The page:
This article is the second covering the 2017 IPF World Classic Championships in Minsk, Belarus. We’ll be highlighting the top names to look out for in each of the Open weightclasses and what to expect. Part one covered female weightclasses 47kg – 63kg, and men’s 59kg – 74kg; this part will cover the rest.
Last year, Brett Gibbs took on Owen Hubbard and John Haack in one of the most hyped Powerlifting events ever, missing out on the gold medal failing his final deadlift. Now, with Haack temporarily exempt from IPF international competition and Hubbard down in the 74’s, Brett is left to dominate his weightclass, nominated over 40kg ahead of the next lifter. Earlier this year Brett totaled 814kg at the Pacific Invitational in Sydney, chipping John Haack’s 813kg world record which he set at World’s in 2016. Here he squatted a personal best of 292.5kg, benched 200kg, and deadlifted what was a new world record of 321.5kg. In training, Brett has also squatted 302.5kg and benched 217.5kg, setting himself up for some huge numbers to come in Minsk, Belarus. He’ll not only have his eye on the gold medal, but will want to take all four open world records, which are all in reach.
Though he’s a fair way behind Brett, Alexey Kuzmin’s numbers are nothing to laugh at. Alexey posted a 274kg squat, 180kg bench and 310kg deadlift, totaling 764kg, at a Russian competition. This was an 8.5kg increase from his last international competition back in March 2016 at the European Classic Championships, and sets him up to take 2nd place.
Undoubtedly the favorite to win the 72kg class, Kimberly Walford is a force to be reckoned with in Powerlifting, winning every World Classic Championship she’s attended in the last five years (three as a 72kg lifter, two as a 63kg). Not only that, but Kimberly was the top overall lifter by Wilks score in 2013 and 2014, and has been 2nd in 2015 & 2016. The American is famous for her immense deadlift, giving her the final say on who wins the class. She currently holds the 72kg world record deadlift and total with 243kg and 540kg respectively. Insane numbers. Kimberly will be looking to extend her world records, rank as highly as possible by Wilks, and most importantly maintain her championship title.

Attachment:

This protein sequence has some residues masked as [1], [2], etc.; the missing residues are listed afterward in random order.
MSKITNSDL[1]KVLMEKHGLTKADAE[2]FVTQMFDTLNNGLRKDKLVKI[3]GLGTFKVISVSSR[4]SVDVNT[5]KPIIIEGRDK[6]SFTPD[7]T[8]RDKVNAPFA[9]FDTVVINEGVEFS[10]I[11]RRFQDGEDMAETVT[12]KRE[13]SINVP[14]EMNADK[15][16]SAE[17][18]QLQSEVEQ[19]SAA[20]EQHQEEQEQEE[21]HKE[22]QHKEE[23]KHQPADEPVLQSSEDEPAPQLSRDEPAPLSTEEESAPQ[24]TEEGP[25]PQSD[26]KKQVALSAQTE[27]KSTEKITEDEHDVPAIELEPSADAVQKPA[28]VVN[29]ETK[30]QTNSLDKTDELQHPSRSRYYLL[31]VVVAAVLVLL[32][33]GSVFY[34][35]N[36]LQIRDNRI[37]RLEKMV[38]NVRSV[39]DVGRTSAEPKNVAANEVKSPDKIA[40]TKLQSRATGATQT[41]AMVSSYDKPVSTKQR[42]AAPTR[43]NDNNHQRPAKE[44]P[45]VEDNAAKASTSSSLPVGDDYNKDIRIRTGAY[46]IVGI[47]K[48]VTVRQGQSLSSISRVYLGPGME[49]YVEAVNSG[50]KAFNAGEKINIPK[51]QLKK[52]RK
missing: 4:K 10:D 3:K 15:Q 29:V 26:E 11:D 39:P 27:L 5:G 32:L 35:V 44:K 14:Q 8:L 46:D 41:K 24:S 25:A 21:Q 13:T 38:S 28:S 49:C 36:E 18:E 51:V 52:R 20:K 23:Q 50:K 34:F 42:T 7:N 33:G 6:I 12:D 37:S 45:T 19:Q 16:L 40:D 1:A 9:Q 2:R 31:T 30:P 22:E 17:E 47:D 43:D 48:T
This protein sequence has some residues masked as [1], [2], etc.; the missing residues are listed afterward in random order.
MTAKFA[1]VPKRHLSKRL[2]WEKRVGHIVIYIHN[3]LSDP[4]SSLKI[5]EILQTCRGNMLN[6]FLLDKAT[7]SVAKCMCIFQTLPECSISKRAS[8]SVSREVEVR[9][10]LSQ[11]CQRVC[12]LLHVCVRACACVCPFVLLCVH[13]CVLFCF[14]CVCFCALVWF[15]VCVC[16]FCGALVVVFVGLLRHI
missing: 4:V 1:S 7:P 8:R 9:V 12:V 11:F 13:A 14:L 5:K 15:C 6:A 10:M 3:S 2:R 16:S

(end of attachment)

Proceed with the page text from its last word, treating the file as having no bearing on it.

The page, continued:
Isabella von Weissenberg
Arguably the most intense female lifter in the IPF, Isabella von Weissenberg has had a great few years of lifting. Last year at the World Championships, she set a new squat world record of 188kg, which she then extended earlier this year at the European Championships with 192.5kg, totaling 495kg. This year at the World’s, she’ll be looking to extend her squat world record closer (or above) the big 200kg milestone, and push her total to 500kg or more. In a few years’ time this lifter could well take the World Championship title in the 72kg class.
Brazilian lifter Ana Castellain is a seasoned lifter in both raw and equipped in the 72kg and 84kg weightclasses. In 2014, she faced front runner Kimberly Walford in the 72’s, getting beaten by only 2kg on Kimberly’s final deadlift. In 2016, Ana won her first World Classic Championships in the 84kg class and won the Equipped World Open Championships in the 72’s. With her winning streak at her all-time best, you can bet she’s back in the 72’s with the intention of taking gold and nothing less. Her nominated total may be 18kg behind Kimberly, but if her progress is anything to go by, it will be neck and neck between these two.